A facilities manager is responsible for the regular maintenance of the systems and services of a building or group of buildings. These include cleaning, lighting, heating, decorating and repair.
You could be:
putting out to tender contracts for outside companies servicing the building: cleaning companies, waste recycling companies, electrical companies, interior decorating companies
negotiating contracts for repairing, extending and renovating buildings
assessing all risks: business, operational, environmental and health and safety
taking responsibility for the actions of building workers within the premises
keeping up to date with changing regulations in health and safety
giving presentations to senior management and others on structural or environmental issues
balancing the budget for building maintenance
supervising the rest of the regular staff in the facilities department: office services and technical staff, janitors, cleaners
planning for developments to meet the future needs of the business.
The figures below are only a guide. Actual pay rates may vary, depending on:
where you work
the size of the company or organisation you work for
the demand for the job.
Starting salaries for assistant facilities co-ordinators are around £18,000 a year. If you gain direct entry as a facilities manager you might expect to earn around £24,000 a year. With further experience you can expect between £30,000 and £45,000 a year. Project directors can earn over £60,000 a year. There may be extra bonuses and a company car on top of the salary.
If you are responsible for only one building you will work in an office within the building.
If you work for a company managing a group of buildings you will travel a lot.
Facilities departments often operate 24 hours a day, 365 days a year, therefore you will work shifts including weekends and public holidays, and even when at home you may be on call.
Entry is usually with an HND (SCQF Level 8) or degree (SCQF Level 9) in facilities management or other relevant subject such as management or business studies.
Entry requirements are usually 1-2 Highers for an HND and 4-5 Highers for a degree.
A postgraduate qualification would be useful but is not essential. Edinburgh Napier University offers an MSc in Facilities Management via distance learning.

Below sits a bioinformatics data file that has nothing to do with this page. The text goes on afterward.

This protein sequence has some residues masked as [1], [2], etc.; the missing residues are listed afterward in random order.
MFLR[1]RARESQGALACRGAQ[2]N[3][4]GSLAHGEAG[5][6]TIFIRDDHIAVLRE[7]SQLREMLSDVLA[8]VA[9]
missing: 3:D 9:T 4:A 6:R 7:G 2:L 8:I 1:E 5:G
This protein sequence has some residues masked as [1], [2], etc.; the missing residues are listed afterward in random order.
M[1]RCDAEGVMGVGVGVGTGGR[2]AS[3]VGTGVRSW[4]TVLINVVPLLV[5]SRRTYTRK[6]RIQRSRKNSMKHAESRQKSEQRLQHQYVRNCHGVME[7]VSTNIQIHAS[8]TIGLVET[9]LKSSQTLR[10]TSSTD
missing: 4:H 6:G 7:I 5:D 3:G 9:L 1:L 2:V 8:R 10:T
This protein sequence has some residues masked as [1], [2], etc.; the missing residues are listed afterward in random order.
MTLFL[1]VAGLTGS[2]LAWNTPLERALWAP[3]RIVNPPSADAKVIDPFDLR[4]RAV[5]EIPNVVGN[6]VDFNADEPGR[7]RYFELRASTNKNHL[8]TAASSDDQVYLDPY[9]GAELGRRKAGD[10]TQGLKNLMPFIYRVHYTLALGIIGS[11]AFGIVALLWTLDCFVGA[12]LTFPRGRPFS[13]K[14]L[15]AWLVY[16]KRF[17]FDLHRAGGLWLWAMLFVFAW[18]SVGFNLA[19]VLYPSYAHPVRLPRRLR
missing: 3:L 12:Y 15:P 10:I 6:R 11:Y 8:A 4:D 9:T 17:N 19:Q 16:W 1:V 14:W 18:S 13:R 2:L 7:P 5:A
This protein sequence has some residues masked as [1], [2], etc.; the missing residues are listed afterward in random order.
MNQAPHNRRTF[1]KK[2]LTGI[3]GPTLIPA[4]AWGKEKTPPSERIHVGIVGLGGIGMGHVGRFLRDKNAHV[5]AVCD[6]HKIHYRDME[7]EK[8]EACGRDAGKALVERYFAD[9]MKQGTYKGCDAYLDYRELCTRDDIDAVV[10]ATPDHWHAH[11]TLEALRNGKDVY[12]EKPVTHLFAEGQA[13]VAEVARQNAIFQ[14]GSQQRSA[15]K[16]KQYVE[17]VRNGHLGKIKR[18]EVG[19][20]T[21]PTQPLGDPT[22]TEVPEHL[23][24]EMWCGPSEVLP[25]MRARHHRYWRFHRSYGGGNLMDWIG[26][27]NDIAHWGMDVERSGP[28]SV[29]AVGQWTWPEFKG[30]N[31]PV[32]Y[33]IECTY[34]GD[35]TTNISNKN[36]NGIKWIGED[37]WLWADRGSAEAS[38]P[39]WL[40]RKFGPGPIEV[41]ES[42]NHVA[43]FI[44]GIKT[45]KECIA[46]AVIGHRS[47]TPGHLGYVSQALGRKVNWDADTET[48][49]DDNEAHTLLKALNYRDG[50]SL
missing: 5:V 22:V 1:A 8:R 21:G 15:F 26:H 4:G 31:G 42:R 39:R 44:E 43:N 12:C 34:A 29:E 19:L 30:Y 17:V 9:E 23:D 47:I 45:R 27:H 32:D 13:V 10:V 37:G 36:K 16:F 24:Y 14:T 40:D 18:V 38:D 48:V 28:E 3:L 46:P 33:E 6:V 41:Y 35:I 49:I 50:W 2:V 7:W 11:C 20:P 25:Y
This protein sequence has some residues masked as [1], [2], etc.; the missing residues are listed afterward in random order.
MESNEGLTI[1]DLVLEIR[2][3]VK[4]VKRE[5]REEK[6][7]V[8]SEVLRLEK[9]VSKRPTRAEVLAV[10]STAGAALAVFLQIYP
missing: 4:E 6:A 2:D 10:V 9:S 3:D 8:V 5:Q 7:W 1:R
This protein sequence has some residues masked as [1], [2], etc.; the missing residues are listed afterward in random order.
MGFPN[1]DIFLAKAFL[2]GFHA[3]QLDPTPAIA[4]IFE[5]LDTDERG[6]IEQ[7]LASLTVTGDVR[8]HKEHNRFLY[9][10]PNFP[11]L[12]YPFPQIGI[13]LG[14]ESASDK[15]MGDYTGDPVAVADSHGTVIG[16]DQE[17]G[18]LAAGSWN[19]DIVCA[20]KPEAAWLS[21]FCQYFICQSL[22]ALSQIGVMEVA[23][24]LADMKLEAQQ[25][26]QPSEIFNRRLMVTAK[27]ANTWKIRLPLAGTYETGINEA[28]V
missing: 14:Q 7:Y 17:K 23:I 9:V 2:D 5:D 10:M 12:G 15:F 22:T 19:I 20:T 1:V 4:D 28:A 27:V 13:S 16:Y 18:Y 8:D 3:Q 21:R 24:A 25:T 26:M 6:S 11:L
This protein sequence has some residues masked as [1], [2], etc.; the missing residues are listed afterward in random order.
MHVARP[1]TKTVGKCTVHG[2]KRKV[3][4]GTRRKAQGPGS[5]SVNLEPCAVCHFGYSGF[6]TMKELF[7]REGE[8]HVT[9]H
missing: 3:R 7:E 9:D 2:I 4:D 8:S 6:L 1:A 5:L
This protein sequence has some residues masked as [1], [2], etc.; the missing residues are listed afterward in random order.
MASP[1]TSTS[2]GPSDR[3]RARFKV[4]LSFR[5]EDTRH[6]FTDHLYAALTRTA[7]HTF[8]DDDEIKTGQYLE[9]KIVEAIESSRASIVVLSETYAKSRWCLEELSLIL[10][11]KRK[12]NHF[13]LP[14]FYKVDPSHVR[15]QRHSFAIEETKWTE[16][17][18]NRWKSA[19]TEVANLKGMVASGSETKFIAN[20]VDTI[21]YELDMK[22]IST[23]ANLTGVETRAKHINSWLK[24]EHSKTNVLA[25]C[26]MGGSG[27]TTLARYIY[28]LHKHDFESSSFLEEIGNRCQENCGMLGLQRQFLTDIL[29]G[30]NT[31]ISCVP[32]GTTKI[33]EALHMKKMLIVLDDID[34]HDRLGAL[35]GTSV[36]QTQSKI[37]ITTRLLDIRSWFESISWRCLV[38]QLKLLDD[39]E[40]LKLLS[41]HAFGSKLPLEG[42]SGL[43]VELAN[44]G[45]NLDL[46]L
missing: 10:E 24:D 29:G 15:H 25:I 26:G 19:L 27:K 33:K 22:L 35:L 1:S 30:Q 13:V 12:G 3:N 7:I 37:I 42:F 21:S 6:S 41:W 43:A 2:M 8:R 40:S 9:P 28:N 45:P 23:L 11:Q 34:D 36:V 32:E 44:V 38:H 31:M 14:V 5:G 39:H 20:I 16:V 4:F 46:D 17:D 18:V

You could enter through a Modern Apprenticeship in Facilities Management at SCQF Level 7. For entry English and Maths at National 5 is preferred.
Entry without these qualifications is also possible, but you would start at a lower level and work your way up by studying part time for a professional qualification. The Institute of Leadership and Management (ILM) offers Level 3 Award, Certificate and Diploma in Facilities Management.
A driving licence may be essential.
Your first post might be as a facilities co-ordinator, reporting to the facilities manager. Jobs are available with specialist facilities management companies and real estate firms, but also with big commercial or public employers such as local authorities, government departments, hospitals, hotel chains, universities and colleges.
What Does it Take?
You should have:
an extensive technical knowledge
IT, business and financial skills
good listening and communication skills
the ability to get on with a wide range of people
the ability to prioritise your workload
the ability to multitask.
You should be:
good at solving problems
willing to take responsibility
able to plan and organise your workload.
The Institute of Workplace and Facilities Management (IWFM) offer a career pathway of qualifications in facilities management from Level 2 to 7 (see IWFM website for details).
After gaining some experience, you could do a part time postgraduate course whilst in employment.
After experience, you can move on to senior management posts such as operations manager or project director.
You can also set up in business as a consultant.
There are specialist in-service courses which may help you to progress.